This has always stuck with me, but it’s only in the past few years that I’ve been able to process it and come to terms with it.
About twenty years ago I was visiting a friend in Marina Del Rey. I got on the elevator, then saw a young black man about my age rushing to get on. I held the door open for him.
The first thing he said was “You’re lucky you’re white. You’ll never get stopped like I just was by the sheriffs.”
I protested that I was Latino, and subject to the same discrimination. He said, “You may be, but you look white. You’ll never be stopped.” He then got off on his floor.
Needless to say, I dismissed his assertion that I was “white”. I was Latino, part of the Prop 187 generation. We were fighting for our place in the sun. I was with the oppressed.
But here are a few facts.
I’m Cuban. That off the bat sets me apart from most of the Latinos in California. Cubans are always thought of as the “good Latinos”, not like those other ones who just want to take.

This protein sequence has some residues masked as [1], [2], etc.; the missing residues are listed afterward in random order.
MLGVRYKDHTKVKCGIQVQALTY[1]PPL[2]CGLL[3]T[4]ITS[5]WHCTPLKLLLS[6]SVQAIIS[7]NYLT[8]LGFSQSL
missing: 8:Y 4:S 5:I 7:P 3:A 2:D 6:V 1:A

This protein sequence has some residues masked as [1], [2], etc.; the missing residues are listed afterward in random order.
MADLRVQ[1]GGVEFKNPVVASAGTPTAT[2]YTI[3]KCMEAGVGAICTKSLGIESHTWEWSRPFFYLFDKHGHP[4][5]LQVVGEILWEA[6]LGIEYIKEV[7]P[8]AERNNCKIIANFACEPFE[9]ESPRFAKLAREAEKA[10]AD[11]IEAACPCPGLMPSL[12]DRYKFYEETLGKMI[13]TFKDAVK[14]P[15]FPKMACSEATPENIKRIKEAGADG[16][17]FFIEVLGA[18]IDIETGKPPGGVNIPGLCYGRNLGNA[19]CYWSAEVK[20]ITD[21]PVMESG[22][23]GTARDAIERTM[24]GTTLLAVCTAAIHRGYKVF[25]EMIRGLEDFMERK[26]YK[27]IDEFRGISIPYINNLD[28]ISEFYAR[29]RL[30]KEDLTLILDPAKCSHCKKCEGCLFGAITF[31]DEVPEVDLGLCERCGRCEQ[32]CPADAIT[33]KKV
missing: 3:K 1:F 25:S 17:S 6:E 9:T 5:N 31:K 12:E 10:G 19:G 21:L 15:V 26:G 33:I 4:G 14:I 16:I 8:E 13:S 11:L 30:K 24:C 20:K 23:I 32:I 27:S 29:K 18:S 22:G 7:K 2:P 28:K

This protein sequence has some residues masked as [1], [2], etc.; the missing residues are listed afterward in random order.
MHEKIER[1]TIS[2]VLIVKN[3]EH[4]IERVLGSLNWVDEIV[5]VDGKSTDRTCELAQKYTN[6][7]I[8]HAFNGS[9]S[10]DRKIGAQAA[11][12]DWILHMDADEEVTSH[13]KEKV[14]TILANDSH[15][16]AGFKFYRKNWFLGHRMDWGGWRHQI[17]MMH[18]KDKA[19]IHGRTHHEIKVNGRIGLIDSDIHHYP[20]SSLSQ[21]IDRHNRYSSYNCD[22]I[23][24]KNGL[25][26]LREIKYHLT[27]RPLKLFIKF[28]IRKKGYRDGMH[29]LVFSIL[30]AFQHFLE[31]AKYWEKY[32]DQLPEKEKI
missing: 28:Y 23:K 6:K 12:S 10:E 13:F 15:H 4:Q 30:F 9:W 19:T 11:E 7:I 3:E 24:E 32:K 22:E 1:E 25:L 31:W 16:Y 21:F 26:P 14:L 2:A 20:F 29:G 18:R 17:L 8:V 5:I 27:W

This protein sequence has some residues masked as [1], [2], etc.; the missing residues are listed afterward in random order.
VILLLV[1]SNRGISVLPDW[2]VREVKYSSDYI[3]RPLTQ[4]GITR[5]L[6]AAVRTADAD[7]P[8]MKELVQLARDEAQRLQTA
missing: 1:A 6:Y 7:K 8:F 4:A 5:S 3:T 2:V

And I’m not only Cuban, but a white Cuban. That doubly sets me apart from most of the US Latino population. Cuba, like the US, has a horrifying history of slavery and oppression of its black citizens. Even in the Communist era, most people in high ranking positions are white.
It took many years, but eventually it did get through to me that my skin color conferred advantages and privileges upon me. That is merely a fact. I will most likely not be pulled over by a cop while walking down the street. I will not be stopped and frisked for no reason. I will be given the benefit of the doubt where people with darker skin will not.
When Barack Obama was elected, many of us felt as if a historical weight had been lifted off our shoulders. “Look, we elected our first African American president, and it happened so soon after Dr. King’s assassination!” There was a sense of national euphoria during the heady times surrounding the 2008 election.
But almost immediately it went to seed. Some on the Left were immediately disappointed that he wasn’t going to govern as their idealized version of an oppressed minority finally scaling the heights of power. And many on the Right were convinced not only that he would, but that he was.
I’ve documented the explosion of racial animus in our post-racial age elsewhere, all triggered by Pres. Obama’s election. But the previous week has seen it take hold of the national conscience in a way which has been extraordinary even in light of the past six years.